The lamp unit 10 of the present invention comprises a housing 12 (best seen in FIG. 3) having a handle 14 extending outwardly from the housing 12. A reflecting surface 17 is affixed to a top wall within the housing 12, for the purpose of directing and intensifying any light waves emitted within the housing 12 in a downward direction. A plurality of ultraviolet germicidal light bulbs 16 are interposed within the housing 14, below the reflecting surface 17, which emit ultraviolet light waves having a wavelength of approximately 253.7 nanometers.
In the present embodiment, a grid 18 is inserted within the housing 12 below the light bulbs 16 to protect the bulbs 16 from being damaged when the lamp unit 10 is disengaged from the base unit 11 and swept over various exposed surfaces. However, it should be understood that any other suitable type of protective means can be employed.
The light bulbs 16 of the lamp unit 10 are activated by depressing a spring-loaded switch 36 located in the handle 14 (best seen in FIG. 1), which is normally biased to an open position. The bulbs 16 are deactivated upon release of the switch 36. This feature of the invention protects against the possibility of a child turning on the lamp 10 and shining the bulbs 16 at his or her eyes, which may, in turn, cause injury. Because the switch 36 must be continuously depressed in order to activate the bulbs, the risk of such an event occurring is greatly reduced.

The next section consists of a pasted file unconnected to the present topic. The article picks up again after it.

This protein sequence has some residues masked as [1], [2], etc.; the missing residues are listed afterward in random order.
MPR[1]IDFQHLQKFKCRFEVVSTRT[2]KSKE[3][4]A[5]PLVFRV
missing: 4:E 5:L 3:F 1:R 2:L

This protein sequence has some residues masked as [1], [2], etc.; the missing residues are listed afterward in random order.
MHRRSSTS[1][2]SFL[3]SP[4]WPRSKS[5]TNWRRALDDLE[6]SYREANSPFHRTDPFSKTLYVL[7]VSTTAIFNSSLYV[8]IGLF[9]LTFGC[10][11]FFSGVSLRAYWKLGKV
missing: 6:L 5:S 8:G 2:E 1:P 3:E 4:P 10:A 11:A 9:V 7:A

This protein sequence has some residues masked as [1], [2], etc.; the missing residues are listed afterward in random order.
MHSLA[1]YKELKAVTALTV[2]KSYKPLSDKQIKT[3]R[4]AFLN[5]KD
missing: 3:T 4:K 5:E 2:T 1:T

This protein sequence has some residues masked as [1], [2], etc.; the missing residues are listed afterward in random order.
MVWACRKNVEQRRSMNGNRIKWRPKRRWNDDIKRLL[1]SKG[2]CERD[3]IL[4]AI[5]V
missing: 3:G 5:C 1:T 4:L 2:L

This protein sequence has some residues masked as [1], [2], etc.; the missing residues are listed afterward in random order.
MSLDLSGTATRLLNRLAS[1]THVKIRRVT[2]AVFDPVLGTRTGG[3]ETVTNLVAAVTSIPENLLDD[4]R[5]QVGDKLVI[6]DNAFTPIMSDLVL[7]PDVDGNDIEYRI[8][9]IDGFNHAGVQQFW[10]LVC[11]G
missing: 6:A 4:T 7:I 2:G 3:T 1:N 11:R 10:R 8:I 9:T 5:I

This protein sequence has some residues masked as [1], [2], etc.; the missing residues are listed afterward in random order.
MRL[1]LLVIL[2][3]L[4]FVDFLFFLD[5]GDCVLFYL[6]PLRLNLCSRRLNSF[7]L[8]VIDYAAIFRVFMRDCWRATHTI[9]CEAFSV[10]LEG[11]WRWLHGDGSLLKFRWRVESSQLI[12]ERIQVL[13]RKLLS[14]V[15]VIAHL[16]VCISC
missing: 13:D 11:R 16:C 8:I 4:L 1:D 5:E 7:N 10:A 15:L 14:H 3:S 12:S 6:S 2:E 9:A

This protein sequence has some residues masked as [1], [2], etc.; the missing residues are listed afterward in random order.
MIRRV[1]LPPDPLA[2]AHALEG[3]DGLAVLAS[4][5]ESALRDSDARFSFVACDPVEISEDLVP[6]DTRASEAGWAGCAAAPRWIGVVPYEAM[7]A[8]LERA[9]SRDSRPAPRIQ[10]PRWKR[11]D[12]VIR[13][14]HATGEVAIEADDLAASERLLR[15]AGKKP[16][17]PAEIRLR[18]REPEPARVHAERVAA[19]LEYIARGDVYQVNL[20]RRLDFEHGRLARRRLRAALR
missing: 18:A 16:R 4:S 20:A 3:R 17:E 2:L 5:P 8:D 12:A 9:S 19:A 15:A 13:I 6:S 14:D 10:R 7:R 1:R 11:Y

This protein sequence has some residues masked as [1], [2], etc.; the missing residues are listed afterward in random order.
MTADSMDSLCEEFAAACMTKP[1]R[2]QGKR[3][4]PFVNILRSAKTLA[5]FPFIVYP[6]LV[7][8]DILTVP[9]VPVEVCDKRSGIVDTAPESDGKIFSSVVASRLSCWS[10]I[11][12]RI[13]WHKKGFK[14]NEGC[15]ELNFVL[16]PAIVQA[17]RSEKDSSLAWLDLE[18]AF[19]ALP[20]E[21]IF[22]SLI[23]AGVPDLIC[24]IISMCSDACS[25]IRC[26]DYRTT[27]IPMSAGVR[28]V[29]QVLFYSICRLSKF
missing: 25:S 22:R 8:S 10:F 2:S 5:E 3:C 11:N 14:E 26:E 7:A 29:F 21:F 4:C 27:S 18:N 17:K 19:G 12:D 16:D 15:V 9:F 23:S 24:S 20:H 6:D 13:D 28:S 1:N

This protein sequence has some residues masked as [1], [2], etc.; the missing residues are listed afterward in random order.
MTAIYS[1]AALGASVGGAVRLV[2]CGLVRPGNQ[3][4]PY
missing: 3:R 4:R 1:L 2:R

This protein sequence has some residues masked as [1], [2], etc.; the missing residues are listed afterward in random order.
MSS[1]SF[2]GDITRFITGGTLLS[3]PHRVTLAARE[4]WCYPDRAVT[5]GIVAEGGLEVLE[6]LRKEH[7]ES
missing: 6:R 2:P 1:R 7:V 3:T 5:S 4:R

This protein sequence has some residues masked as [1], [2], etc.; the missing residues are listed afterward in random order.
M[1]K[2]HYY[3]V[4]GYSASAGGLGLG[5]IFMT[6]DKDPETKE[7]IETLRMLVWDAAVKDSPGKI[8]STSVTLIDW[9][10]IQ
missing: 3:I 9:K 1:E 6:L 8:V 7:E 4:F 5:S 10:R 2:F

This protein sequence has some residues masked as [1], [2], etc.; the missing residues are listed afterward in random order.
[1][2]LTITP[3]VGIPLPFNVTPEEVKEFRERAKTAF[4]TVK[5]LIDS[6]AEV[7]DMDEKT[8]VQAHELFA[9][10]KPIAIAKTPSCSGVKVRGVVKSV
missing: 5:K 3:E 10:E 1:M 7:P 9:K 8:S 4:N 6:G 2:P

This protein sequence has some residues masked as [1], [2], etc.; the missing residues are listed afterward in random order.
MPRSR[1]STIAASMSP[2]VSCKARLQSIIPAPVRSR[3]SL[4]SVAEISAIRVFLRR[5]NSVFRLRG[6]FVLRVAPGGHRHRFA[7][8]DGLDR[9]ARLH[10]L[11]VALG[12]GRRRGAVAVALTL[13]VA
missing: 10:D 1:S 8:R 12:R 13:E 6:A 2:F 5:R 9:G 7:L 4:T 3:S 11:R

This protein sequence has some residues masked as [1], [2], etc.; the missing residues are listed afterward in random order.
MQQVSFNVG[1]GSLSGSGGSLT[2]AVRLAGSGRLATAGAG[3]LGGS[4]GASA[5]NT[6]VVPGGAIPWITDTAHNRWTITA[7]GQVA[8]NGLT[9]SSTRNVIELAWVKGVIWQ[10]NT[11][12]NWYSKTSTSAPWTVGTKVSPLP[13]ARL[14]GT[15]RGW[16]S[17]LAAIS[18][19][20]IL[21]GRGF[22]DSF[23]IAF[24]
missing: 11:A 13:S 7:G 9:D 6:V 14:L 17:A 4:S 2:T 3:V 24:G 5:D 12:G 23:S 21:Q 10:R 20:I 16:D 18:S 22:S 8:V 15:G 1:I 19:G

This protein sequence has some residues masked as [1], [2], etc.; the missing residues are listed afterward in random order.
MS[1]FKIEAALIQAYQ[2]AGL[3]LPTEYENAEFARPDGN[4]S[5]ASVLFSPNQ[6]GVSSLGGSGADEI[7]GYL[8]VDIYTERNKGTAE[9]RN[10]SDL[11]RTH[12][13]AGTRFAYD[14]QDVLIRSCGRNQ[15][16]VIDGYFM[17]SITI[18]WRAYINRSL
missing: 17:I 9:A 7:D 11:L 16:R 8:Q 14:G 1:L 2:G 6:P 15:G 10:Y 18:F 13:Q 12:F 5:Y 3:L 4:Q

The housing 12 preferably includes support means to assist in sweeping the lamp unit 10 over flat surfaces. In the present embodiment, there are four ball-type rollers 20 affixed to and partially recessed within the corners of the housing 12 to permit the lamp unit to easily glide across a surface. However, it should be understood that any other suitable number or type of sweeping means can be employed.
The dual mode germicidal lamp of the present invention further includes a base unit 11 having a tray structure 24 as shown in FIGS. 2 and 3. The tray 24 includes a flat base and generally vertical side, front and rear walls adapted to engage and support the lamp unit 10, and also maintain the lamp unit spaced from the base of the tray. A plurality of apertures 26 are provided at one end of the tray 24 together with an exit opening 28 located at an end opposite from the apertures 26. The apertures 26 and exit opening 28 provide a means for allowing air to flow into and out of the tray 24 when the housing 12 is mounted onto the base 11. A fan unit 34 is affixed to the end of the tray 24 adjacent to the exit opening 28. The fan 34, when activated, causes air to be drawn from the outside of the base unit 11, and through the tray 24, immediately beneath the ultraviolet light bulbs 16. Any germs or bacteria which are caught in those air currents pass through the tray 24 and are subsequently exposed to the light waves emitted by the bulbs 16.
The base unit 11 preferably includes filtering means for both filtering and controlling the flow of air through the base unit 11, to maintain the exposure of the air to the light rays as long as possible. In the present embodiment a plurality of filters 44 (best seen in FIG. 3), made of a porous material, are affixed to the inside of the tray 24 to perform such a function. However, it should be understood that any suitable type of filtering means can be employed.